During investigations of child sexual abuse, forensic interviewers must maintain a delicate balance of providing support for the child while collecting forensic evidence about the abuse allegation required for credible evidence for court purposes. The use of narrative practice techniques can achieve both goals by creating conditions that facilitate the possibility that children will feel safe enough to provide detailed descriptions of the alleged abuse. This article reports findings from an evaluation of a change in practice using the CornerHouse Forensic Interview Protocol in which narrative practice techniques were incorporated into the interview format. Findings show that children provided more detailed accounts of abuse when interviewers used open-ended questions and supportive statements through narrative practice.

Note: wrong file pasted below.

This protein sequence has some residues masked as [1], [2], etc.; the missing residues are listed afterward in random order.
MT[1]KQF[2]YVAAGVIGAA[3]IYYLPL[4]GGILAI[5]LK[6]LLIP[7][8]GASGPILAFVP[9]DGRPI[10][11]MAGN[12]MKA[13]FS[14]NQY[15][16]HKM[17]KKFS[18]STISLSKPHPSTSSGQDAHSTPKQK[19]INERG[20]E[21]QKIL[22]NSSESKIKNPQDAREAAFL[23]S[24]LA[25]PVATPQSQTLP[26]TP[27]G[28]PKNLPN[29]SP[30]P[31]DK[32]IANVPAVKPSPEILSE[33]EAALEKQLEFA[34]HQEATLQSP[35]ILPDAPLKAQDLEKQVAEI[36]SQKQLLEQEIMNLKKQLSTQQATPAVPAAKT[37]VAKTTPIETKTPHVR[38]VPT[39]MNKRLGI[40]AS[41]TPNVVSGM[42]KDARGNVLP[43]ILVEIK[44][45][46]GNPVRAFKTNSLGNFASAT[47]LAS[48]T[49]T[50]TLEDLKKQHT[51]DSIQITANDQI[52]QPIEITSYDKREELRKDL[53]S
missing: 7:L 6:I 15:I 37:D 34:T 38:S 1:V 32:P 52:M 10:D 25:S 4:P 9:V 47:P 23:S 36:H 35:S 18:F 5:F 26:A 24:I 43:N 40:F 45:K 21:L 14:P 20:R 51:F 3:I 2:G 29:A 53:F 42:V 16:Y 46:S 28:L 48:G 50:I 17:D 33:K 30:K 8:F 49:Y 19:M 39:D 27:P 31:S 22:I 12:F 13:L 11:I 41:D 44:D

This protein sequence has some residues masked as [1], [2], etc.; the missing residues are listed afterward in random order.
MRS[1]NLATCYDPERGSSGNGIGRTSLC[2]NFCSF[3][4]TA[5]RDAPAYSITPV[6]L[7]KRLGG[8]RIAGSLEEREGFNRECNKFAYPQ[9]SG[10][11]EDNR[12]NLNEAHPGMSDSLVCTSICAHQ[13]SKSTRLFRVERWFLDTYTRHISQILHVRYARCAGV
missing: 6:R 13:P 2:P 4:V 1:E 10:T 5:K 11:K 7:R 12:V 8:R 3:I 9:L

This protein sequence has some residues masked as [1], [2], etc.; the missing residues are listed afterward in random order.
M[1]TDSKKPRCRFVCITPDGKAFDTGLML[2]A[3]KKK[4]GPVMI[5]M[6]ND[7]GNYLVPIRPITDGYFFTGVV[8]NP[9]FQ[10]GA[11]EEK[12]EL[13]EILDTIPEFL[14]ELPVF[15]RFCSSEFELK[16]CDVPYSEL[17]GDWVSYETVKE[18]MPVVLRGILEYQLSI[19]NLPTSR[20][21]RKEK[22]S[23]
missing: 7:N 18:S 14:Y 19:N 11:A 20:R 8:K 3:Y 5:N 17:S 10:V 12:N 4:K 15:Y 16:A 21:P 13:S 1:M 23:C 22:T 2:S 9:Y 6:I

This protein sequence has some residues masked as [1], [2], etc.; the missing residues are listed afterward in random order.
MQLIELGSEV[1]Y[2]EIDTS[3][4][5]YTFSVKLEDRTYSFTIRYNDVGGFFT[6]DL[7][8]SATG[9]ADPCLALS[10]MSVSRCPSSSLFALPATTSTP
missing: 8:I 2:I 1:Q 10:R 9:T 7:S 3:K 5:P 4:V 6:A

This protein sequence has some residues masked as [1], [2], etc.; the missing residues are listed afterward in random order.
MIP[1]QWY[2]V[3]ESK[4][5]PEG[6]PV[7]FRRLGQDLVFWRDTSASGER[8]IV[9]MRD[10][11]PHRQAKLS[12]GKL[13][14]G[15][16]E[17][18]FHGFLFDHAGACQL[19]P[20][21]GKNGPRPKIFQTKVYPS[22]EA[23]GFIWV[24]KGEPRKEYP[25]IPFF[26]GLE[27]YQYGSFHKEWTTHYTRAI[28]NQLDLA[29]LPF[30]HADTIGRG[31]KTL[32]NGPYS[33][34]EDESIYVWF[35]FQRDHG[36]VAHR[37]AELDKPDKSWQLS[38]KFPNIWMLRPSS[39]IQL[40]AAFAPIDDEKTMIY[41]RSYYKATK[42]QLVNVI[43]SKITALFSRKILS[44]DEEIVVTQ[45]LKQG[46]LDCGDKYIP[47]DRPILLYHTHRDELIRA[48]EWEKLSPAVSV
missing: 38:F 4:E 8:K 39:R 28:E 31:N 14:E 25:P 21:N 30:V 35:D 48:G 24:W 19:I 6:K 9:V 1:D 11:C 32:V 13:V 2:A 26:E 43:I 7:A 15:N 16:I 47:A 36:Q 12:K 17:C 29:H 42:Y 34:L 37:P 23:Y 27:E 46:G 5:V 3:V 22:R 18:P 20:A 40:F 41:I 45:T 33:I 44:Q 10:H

Bibliographical noteFunding Information:
The research on which this article is based was funded by the Center for Advanced Studies in Child Welfare (CASCW) at the University of Minnesota, Twin Cities, Jane F. Gilgun, principal investigator.
- CornerHouse Forensic Interview Protocol
- child sexual abuse
- child victims
- children's advocacy centers
- content analysis
- forensic interviews
- narrative practice